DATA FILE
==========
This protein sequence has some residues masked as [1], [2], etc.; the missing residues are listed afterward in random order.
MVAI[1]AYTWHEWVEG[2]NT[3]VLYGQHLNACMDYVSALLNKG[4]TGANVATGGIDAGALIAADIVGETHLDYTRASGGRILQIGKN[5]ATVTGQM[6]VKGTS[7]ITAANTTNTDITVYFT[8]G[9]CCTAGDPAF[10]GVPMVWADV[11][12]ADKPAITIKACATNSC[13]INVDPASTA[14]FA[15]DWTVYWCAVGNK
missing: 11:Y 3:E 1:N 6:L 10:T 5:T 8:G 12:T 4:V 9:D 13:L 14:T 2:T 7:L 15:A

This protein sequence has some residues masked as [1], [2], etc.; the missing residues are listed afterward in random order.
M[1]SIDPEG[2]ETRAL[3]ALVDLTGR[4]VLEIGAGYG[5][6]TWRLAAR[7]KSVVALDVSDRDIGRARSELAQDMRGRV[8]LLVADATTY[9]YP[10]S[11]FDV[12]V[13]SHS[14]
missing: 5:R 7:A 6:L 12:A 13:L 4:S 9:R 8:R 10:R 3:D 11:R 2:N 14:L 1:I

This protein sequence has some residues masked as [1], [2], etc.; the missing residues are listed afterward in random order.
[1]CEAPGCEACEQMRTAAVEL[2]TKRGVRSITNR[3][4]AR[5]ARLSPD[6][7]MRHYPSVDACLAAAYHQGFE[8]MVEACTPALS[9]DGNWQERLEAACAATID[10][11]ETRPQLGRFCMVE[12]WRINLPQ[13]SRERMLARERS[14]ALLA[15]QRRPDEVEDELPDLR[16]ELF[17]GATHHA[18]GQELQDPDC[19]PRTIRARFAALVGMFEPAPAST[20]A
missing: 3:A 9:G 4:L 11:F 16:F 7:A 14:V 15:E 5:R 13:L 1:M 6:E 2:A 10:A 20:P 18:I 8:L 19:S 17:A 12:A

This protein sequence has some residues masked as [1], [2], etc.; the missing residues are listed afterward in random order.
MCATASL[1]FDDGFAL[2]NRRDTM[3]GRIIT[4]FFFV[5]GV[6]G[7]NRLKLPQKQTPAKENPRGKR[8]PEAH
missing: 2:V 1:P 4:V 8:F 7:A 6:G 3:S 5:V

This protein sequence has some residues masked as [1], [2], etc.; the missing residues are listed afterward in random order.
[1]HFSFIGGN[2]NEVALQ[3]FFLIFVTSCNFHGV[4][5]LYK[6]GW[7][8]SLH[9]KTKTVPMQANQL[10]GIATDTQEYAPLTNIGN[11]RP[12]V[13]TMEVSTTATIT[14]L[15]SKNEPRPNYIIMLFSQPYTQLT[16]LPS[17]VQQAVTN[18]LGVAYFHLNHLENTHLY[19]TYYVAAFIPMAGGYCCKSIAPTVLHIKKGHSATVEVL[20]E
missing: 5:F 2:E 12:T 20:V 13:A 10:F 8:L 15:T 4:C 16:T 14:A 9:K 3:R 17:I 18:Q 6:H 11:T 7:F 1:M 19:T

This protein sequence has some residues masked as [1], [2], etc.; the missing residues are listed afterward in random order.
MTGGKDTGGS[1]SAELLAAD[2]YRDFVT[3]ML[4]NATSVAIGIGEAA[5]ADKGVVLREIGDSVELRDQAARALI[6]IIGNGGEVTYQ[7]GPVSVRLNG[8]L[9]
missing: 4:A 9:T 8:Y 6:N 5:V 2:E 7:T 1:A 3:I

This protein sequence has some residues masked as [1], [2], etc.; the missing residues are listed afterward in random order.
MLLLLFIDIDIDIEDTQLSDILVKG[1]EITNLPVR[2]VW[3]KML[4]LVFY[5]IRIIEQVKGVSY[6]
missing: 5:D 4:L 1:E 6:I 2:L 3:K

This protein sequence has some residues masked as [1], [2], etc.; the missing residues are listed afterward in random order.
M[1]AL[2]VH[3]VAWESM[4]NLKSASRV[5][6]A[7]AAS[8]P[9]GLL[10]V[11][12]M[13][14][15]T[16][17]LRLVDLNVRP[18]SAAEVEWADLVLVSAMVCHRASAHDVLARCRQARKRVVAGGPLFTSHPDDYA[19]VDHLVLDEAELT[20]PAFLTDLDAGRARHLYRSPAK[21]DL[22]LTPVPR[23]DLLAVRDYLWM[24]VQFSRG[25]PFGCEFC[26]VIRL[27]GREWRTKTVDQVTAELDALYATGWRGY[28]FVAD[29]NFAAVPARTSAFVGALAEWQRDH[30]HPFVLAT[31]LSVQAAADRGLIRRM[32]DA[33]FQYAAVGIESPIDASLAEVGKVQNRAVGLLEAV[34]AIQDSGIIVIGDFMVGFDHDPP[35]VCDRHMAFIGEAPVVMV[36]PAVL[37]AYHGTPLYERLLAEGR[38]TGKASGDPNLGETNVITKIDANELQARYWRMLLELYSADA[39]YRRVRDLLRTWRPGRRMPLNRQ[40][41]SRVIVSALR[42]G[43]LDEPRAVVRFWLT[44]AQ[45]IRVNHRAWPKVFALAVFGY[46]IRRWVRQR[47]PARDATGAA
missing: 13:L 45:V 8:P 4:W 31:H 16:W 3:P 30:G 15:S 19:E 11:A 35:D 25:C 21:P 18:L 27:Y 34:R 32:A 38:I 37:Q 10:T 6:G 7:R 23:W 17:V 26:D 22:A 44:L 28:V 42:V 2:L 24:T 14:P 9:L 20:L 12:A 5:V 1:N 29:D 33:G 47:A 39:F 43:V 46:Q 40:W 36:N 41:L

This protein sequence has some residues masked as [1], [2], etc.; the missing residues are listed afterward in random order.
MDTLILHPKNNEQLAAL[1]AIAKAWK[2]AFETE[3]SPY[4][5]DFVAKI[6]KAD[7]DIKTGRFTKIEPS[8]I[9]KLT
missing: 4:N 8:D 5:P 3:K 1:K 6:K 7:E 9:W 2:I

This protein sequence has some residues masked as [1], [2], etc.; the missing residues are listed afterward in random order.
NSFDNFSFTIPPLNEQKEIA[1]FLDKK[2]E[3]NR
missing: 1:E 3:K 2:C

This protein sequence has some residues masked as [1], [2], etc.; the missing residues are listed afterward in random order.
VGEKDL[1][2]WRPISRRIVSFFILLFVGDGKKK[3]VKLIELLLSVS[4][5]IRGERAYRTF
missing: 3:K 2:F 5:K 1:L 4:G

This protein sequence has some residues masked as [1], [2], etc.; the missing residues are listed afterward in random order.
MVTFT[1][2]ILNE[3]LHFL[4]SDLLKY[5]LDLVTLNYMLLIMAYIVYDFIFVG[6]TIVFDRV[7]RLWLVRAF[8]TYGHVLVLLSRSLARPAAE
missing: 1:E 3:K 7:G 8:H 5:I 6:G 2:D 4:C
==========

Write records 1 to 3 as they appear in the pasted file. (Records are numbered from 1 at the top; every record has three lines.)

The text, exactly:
This protein sequence has some residues masked as [1], [2], etc.; the missing residues are listed afterward in random order.
MVAI[1]AYTWHEWVEG[2]NT[3]VLYGQHLNACMDYVSALLNKG[4]TGANVATGGIDAGALIAADIVGETHLDYTRASGGRILQIGKN[5]ATVTGQM[6]VKGTS[7]ITAANTTNTDITVYFT[8]G[9]CCTAGDPAF[10]GVPMVWADV[11][12]ADKPAITIKACATNSC[13]INVDPASTA[14]FA[15]DWTVYWCAVGNK
missing: 11:Y 3:E 1:N 6:L 10:T 5:T 8:G 12:T 4:V 9:D 13:L 14:T 2:T 7:L 15:A

This protein sequence has some residues masked as [1], [2], etc.; the missing residues are listed afterward in random order.
M[1]SIDPEG[2]ETRAL[3]ALVDLTGR[4]VLEIGAGYG[5][6]TWRLAAR[7]KSVVALDVSDRDIGRARSELAQDMRGRV[8]LLVADATTY[9]YP[10]S[11]FDV[12]V[13]SHS[14]
missing: 5:R 7:A 6:L 12:A 13:L 4:S 9:R 8:R 10:R 3:D 11:R 2:N 14:L 1:I

This protein sequence has some residues masked as [1], [2], etc.; the missing residues are listed afterward in random order.
[1]CEAPGCEACEQMRTAAVEL[2]TKRGVRSITNR[3][4]AR[5]ARLSPD[6][7]MRHYPSVDACLAAAYHQGFE[8]MVEACTPALS[9]DGNWQERLEAACAATID[10][11]ETRPQLGRFCMVE[12]WRINLPQ[13]SRERMLARERS[14]ALLA[15]QRRPDEVEDELPDLR[16]ELF[17]GATHHA[18]GQELQDPDC[19]PRTIRARFAALVGMFEPAPAST[20]A
missing: 3:A 9:G 4:L 11:F 16:F 7:A 14:V 15:E 5:R 13:L 1:M 6:E 2:A 10:A 20:P 18:I 8:L 19:S 17:A 12:A